Trick-or-treat defeat: The life and times of a Halloween failure

For the month of October Listing Toward Forty is Listing Toward Halloween, featuring a variety of Halloween posts including many by guest authors. This post is by Gayle Pazerski.

I used to hate the fall. I’m not sure why. I think it might have been a combination of a few things: the onset of cold weather, the depressing gray landscape, the subtle but ominous shortening of daylight hours. I thought people who enjoyed the fall were crazy for embracing a season that begins with flu shots and ends with 5PM sunsets. And when I lived in New York, fall meant nothing but the beginning of freezing my ass off on the elevated subway platforms and months of wet pants cuffs caked in black slush. Not to mention the increased instances of random poop piles in subway stations and unlocked building foyers (no judgment there, though — I imagine al fresco pooping really doesn’t hold much charm when the dew point dips below freezing).

In the past few years, though, I’ve grown to enjoy fall and winter–if for no other reason than the fact that the weather change kills the bugs I find chilling out around my house all summer long. I’ve also always been a sucker for the fall and winter holidays. Turkey and stuffing? Yes, please. Pumpkin pie? Make mine a double. More than twelve whole weeks of retailers shoving Christmas down my throat? Don’t mind if I do.

But Halloween? The holiday where I am forced to purchase candy for every child and costume-less hoodlum who rings my doorbell, the occasion with the parties that always prompt frantic trips to the thrift store to cobble together something I will wear for five drunken hours, the time of year when grown women find themselves having to choose between an endless number of bizarrely sexy costumes (nurse, cop, nun, MARTINI, YES I’VE SEEN A SEXY MARTINI COSTUME I DON’T WANT TO TALK ABOUT IT)? It just leaves me feeling a little…eh.

It actually makes me kind of sad that I’m not more jazzed about Halloween. Part of me really wants to rent an amazing costume and adorn my house with cobwebs and styrofoam headstones and throw a fabulous party where I serve blood red mixed drinks and hot dogs wrapped up like little croissant roll mummies. But I always end up doing the same thing every year: opening the Halloween decoration box on October 30th, remembering how much Halloween shit I’ve accumulated over the years, panicking, and immediately putting the box back in storage.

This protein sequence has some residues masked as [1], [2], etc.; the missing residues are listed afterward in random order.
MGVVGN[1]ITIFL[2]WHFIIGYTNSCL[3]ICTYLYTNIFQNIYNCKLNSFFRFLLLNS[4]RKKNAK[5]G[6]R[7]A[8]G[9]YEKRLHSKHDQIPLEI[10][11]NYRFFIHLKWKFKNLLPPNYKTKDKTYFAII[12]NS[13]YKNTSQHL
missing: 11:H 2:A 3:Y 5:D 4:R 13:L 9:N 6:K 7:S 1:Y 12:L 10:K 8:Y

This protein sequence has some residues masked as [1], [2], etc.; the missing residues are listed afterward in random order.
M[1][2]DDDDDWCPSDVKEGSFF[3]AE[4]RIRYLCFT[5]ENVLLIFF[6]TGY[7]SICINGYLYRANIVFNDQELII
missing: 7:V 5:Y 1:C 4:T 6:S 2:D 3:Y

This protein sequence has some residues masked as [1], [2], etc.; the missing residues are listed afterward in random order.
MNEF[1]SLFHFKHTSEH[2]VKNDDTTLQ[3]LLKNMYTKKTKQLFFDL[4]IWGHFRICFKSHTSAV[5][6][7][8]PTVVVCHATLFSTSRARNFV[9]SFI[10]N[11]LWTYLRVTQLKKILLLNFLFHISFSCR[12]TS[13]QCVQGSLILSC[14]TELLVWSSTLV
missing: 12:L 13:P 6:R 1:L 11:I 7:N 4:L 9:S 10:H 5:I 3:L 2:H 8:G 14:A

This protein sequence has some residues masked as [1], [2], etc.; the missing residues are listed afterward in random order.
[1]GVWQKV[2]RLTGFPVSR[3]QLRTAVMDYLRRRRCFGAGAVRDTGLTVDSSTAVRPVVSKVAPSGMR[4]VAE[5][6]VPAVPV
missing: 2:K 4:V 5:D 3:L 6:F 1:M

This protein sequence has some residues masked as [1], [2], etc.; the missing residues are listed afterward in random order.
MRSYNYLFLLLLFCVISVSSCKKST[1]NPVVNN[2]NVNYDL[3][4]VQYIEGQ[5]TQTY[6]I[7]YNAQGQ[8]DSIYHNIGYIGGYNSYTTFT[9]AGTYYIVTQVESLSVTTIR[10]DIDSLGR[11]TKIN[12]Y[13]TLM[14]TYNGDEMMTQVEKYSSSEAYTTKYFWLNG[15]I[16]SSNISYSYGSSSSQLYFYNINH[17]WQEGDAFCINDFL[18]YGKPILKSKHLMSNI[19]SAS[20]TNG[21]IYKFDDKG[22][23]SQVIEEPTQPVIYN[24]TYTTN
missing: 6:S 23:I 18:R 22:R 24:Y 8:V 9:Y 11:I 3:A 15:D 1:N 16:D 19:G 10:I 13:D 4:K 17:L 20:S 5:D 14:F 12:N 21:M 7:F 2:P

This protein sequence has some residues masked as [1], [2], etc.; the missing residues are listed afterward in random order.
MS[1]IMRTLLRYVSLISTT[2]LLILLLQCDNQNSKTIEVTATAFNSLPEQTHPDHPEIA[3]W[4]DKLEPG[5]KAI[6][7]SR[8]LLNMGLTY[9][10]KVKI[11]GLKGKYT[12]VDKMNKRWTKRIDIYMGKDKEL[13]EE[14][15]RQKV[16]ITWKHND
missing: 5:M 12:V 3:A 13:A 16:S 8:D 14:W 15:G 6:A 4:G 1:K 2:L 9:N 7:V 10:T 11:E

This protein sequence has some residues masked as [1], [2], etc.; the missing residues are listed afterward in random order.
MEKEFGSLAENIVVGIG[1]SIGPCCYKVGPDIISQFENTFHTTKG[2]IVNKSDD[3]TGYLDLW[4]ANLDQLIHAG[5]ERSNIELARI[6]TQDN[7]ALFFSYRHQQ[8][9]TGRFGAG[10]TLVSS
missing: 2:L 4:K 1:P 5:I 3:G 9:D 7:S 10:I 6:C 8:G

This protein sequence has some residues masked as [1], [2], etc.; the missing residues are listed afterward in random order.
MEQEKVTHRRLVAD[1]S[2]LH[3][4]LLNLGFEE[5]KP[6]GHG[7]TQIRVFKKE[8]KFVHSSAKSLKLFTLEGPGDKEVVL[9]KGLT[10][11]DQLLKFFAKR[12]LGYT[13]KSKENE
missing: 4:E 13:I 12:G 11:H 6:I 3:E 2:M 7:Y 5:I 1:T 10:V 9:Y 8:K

Sometimes I grab the candle shaped like a candy corn and put it in the middle of the dining room table. I do like that candle.

Oh, sure — I dress up for parties and such when I get the chance, but even my best costumes can’t seem to guarantee a fun Halloween. The year I went as Phillip, the hyper/hypo kid that Mike Myers played on Saturday Night Live (yes, I’m old), I attended a party at a perfectly decorated spooky old house in the Kentucky backwoods.

I was riding pretty high off all the positive attention I was getting from a costume I pieced together from a few Goodwill purchases…and then I discovered my ride home passed out face down dangerously close to the backyard bonfire. Cut to me stuffing her in the backseat of the car, willing myself sober, and driving the hour back home through thick fog and pitch darkness — all the while sporting a harness, soft-sided helmet, and face smeared with chocolate. Thumbs up.

I was also the mastermind behind my second all-time favorite costume: a two-person effort that had my husband dolled up as a female high school art teacher, complete with plaid jumper and wooden jewelry, and me as a male high school gym teacher, with a thick mustache and beer gut rounding out my ensemble.